Telling Penny About When She Was Born, and an Interview with Family Life

Yesterday, Penny had a two hour delay from school. We took Marilee and William to their school, ran a few errands, and then shared a snack at our local coffee shop. She jumped in a few puddles in her snow boots (we still have about 18 inches left from last week’s blizzard, along with sloppy melty stuff all over the place), and she asked if we could spell words. We talked about school that day. We told stories. As she often does, she asked me to tell the story of when she was born. I went through my normal narrative, and when I got to the point after she was born and she looked so beautiful and we just loved her loved her loved her, she said, “I don’t want to hear the next part.”

The next part is when I tell her that the doctors told us she had Down syndrome, and we felt sad and scared, until we learned more about Down syndrome, and about her, and we didn’t feel sad and scared anymore.

I don’t want to hear the next part.

I cried when Penny said she didn’t want to hear it, not because I still feel sad or scared, but because I wish that I had been prepared to welcome her without that sadness or fear. I wish I lived in a culture in which her life could be immediately celebrated as easily as my other children’s. And I hope we are making some small steps towards becoming that culture, in which we recognize that every baby’s life is fragile and uncertain, and every baby’s life could involve suffering, and every baby’s life could involve great joy.

I didn’t tell her the rest of the story yesterday. We just shared our blueberry scone and she spelled “night” and “school” and “mailbox.”

Part of the work I’m doing in response to Penny is to write and talk a lot about prenatal testing and the questions parents could ask themselves before their children are born in order to be better prepared for whoever comes into their lives. I had the opportunity to talk with Martha Manikas-Foster of Family Life Radio last week, and our conversation is now available as a podcast. She was interviewing me in response to my new ebook What Every Woman Needs to Know About Prenatal Testing, and we talked about how women can use prenatal testing to be prepared when their children arrive, and also about how women can make responsible choices to decline the testing. The podcast of our 30-minute conversation is available here.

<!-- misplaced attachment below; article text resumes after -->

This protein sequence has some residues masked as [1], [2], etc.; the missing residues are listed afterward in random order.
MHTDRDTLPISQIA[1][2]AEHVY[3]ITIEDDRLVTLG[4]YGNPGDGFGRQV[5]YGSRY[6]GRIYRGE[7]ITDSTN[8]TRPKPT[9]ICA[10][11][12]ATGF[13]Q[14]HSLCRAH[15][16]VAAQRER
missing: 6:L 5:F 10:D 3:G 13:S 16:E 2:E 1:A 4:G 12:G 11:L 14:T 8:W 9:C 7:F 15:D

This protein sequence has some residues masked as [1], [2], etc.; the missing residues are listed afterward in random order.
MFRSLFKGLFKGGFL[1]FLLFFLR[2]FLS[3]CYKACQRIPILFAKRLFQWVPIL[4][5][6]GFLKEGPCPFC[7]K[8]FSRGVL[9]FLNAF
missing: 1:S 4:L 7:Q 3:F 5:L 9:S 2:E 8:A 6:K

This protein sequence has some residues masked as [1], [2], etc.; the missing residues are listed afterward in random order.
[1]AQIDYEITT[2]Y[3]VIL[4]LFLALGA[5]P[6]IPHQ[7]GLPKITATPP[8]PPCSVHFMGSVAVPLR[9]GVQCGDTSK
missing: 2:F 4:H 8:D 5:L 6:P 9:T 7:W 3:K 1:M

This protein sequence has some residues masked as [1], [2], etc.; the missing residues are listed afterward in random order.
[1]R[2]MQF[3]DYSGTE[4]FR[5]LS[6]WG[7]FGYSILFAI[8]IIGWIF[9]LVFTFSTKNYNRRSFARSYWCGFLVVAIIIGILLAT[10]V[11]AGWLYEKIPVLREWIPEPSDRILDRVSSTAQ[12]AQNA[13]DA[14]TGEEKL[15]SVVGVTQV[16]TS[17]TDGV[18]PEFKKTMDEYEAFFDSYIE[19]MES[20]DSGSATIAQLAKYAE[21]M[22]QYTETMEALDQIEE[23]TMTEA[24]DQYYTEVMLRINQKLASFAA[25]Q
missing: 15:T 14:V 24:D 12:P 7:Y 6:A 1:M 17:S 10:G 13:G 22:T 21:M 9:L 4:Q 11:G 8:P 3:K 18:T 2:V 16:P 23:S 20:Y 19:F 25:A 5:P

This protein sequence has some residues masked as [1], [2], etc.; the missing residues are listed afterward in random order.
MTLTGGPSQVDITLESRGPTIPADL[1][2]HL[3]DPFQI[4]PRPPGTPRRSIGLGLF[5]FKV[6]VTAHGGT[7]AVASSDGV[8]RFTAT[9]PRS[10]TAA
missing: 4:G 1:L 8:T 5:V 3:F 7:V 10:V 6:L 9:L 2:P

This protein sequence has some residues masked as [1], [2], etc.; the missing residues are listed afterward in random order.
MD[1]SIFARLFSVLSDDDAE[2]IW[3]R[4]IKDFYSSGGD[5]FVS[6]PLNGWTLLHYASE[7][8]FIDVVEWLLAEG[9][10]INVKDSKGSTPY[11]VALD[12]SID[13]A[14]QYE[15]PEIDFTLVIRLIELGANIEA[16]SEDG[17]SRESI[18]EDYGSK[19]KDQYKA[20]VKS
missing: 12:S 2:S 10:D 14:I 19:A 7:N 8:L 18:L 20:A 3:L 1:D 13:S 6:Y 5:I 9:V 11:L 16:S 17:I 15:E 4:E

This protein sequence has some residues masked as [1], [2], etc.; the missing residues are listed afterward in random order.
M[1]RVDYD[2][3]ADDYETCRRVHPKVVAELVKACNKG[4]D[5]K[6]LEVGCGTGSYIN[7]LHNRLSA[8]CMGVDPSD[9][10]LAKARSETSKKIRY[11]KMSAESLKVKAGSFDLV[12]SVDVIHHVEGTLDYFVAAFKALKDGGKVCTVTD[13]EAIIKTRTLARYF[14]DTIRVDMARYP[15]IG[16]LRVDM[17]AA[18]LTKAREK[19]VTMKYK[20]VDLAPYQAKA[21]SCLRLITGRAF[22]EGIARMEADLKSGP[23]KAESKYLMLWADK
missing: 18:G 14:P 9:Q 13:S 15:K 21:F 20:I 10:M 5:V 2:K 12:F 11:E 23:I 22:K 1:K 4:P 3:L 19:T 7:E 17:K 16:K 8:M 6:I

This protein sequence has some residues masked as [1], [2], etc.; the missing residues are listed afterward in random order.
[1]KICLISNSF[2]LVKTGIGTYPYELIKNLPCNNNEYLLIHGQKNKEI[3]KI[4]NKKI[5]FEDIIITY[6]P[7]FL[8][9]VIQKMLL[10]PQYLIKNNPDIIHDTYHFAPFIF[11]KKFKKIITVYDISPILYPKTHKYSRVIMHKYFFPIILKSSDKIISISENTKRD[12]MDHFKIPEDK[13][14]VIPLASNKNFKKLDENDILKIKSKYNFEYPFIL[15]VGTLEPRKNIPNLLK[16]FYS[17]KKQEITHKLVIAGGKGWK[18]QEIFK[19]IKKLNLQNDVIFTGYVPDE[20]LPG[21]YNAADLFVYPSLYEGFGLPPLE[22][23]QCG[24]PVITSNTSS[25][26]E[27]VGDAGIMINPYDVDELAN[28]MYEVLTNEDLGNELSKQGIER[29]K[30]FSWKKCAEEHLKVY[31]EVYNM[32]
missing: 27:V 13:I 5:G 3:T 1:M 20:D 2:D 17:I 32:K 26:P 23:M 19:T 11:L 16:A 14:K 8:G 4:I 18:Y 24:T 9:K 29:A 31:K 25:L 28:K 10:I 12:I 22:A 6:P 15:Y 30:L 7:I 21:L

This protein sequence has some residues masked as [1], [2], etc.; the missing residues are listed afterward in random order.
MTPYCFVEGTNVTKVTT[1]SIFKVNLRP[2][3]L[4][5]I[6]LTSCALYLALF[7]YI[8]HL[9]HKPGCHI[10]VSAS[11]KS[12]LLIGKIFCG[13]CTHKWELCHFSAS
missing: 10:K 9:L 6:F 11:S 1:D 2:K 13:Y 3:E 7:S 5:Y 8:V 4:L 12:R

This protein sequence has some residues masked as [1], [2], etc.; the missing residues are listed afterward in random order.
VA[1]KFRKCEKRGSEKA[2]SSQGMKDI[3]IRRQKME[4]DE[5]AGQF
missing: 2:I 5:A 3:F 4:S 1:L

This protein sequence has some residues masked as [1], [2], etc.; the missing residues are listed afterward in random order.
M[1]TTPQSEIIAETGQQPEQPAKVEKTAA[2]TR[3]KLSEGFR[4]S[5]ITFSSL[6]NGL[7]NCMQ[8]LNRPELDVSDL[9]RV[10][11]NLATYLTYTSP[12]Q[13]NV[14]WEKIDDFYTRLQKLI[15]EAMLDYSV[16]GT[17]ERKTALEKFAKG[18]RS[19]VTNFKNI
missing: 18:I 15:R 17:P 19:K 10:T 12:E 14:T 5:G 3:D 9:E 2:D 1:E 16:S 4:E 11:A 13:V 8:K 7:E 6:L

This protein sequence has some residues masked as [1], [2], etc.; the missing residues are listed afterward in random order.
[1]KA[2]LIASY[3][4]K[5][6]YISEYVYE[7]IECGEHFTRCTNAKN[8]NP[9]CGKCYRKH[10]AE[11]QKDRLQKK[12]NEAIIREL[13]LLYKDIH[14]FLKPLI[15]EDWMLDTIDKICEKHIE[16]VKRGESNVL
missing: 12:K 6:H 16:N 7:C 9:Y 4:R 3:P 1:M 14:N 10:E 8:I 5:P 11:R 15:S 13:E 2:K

In addition, shorter portions of our conversation will be part of Family Life’s mid-day broadcast today. You can tune in around 12:20 to hear more.

About Amy Julia Becker

Amy Julia Becker writes and speaks about family, faith, disability, and culture. A graduate of Princeton University and Princeton Theological Seminary, she is the author of Penelope Ayers: A Memoir, A Good and Perfect Gift (Bethany House), and Why I Am Both Spiritual and Religious (Patheos Press).

Comments

  1. Your response to Penny – honoring her desire not to hear the next part – is a wonderful moment in being her mom, AJ. At least that’s how I see it.
    Tim

  2. Yesterday [for the first time ever] I testified at a state legislative hearing. Because I always get emotional retelling how we received our diagnosis, I planned on omitting it. That was until a friend said that part was needed to have an emotional impact. She was right, but afterward I explained how I wish those emotions weren’t so easily brought to the surface whenever I tell our story. She said she thinks that’s how it is for almost all of our families. It’s one of the most impactful things that have happened at that point in our lives–heck, just having a baby is usually cited as the biggest event or happiest day for most people. I don’t know if we’ll ever get to the point where there is celebration at that moment, but I do like all the stories that celebrate the moments throughout the lives of our loved ones with Down syndrome.


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